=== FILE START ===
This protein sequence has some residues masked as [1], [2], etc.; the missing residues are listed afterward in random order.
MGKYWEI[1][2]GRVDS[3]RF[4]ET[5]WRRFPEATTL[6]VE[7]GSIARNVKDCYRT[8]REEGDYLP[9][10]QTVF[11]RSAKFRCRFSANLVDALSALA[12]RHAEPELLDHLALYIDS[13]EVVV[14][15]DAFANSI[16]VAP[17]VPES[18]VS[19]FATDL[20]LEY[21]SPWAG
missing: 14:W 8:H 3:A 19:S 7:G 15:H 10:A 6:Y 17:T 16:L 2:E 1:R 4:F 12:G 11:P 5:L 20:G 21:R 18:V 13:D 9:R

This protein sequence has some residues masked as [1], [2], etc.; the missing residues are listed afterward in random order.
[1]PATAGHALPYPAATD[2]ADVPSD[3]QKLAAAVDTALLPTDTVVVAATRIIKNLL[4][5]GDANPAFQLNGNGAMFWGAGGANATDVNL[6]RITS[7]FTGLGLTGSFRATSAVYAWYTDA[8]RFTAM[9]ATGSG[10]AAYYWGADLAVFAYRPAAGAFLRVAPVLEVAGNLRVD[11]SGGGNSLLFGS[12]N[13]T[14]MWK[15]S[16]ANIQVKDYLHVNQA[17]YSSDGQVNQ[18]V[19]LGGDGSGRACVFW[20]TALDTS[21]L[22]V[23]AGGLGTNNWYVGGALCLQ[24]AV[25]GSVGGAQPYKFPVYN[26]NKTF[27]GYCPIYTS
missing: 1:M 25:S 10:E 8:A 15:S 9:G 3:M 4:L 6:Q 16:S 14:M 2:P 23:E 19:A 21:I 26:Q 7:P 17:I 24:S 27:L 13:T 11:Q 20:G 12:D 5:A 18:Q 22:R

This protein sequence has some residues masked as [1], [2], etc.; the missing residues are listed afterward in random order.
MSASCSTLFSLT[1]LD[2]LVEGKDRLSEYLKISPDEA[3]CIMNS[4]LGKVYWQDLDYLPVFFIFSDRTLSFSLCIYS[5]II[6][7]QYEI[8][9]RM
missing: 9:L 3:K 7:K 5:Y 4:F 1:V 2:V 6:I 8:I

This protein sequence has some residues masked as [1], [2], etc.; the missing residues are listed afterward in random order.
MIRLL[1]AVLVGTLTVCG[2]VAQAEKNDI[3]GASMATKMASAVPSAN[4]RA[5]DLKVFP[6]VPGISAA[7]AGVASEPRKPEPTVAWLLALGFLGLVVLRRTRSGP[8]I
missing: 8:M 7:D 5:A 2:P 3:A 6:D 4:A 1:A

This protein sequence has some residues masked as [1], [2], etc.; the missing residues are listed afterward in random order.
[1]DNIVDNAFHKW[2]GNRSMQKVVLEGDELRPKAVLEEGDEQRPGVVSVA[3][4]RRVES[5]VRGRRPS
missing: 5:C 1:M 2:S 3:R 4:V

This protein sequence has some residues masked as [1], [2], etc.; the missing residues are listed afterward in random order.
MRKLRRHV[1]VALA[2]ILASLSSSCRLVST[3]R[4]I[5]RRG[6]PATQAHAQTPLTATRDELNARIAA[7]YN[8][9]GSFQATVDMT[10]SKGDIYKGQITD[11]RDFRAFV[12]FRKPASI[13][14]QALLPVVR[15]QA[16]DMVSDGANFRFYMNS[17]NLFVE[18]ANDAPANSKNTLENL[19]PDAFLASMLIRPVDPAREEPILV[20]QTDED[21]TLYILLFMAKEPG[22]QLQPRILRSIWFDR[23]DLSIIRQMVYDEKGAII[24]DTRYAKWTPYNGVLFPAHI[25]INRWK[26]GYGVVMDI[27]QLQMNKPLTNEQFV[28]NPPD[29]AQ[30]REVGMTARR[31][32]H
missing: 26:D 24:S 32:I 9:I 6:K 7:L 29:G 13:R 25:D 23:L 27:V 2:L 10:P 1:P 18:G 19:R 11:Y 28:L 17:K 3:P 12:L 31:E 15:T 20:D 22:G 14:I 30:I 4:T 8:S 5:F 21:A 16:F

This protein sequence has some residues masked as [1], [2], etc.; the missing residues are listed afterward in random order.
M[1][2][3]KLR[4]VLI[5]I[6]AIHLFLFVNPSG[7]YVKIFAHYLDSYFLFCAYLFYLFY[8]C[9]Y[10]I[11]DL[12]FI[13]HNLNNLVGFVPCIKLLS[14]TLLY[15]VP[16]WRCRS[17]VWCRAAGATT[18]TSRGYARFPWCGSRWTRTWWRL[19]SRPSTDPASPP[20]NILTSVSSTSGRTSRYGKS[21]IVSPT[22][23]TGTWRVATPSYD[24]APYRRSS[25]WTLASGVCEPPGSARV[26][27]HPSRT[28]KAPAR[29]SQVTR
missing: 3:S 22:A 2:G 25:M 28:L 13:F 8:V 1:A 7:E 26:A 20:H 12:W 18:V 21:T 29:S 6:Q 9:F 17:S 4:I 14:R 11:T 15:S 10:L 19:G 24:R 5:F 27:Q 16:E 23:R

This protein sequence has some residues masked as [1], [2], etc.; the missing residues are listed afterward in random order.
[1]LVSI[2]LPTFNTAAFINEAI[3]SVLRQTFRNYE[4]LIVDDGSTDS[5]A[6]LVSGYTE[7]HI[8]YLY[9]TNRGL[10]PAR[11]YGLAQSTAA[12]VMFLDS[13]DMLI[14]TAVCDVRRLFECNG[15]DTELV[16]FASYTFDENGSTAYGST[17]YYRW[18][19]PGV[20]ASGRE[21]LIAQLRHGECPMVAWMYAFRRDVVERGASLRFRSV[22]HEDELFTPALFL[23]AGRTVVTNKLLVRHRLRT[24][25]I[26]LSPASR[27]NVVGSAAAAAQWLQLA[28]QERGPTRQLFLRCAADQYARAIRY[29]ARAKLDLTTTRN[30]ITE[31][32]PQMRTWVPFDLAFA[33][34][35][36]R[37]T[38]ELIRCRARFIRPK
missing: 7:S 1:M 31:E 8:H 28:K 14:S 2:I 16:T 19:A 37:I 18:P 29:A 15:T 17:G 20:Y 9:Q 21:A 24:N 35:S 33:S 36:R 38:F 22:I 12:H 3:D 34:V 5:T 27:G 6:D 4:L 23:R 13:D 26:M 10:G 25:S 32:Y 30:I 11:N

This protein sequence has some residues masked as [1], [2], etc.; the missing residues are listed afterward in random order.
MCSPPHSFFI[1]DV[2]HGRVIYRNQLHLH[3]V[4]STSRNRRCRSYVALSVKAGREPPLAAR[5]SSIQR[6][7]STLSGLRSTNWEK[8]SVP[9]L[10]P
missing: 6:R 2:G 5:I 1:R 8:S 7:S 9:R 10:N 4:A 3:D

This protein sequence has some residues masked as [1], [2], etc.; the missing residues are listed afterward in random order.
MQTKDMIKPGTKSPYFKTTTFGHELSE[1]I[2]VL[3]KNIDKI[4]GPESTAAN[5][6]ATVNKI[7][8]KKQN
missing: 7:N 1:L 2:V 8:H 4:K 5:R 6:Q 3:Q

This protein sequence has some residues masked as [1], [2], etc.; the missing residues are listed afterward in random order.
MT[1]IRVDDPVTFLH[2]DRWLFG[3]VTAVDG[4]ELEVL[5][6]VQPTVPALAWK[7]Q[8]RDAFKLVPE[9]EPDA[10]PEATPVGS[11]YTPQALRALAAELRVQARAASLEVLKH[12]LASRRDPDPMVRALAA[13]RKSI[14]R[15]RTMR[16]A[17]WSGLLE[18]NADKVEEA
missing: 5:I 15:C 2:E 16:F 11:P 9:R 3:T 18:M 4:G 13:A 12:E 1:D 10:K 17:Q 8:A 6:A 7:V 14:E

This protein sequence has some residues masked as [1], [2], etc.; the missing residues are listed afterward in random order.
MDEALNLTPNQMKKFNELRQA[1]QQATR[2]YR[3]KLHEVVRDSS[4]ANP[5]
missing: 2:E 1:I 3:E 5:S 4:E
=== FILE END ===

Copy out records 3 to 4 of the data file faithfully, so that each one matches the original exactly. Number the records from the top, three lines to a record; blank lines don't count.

This protein sequence has some residues masked as [1], [2], etc.; the missing residues are listed afterward in random order.
MSASCSTLFSLT[1]LD[2]LVEGKDRLSEYLKISPDEA[3]CIMNS[4]LGKVYWQDLDYLPVFFIFSDRTLSFSLCIYS[5]II[6][7]QYEI[8][9]RM
missing: 9:L 3:K 7:K 5:Y 4:F 1:V 2:V 6:I 8:I

This protein sequence has some residues masked as [1], [2], etc.; the missing residues are listed afterward in random order.
MIRLL[1]AVLVGTLTVCG[2]VAQAEKNDI[3]GASMATKMASAVPSAN[4]RA[5]DLKVFP[6]VPGISAA[7]AGVASEPRKPEPTVAWLLALGFLGLVVLRRTRSGP[8]I
missing: 8:M 7:D 5:A 2:P 3:A 6:D 4:A 1:A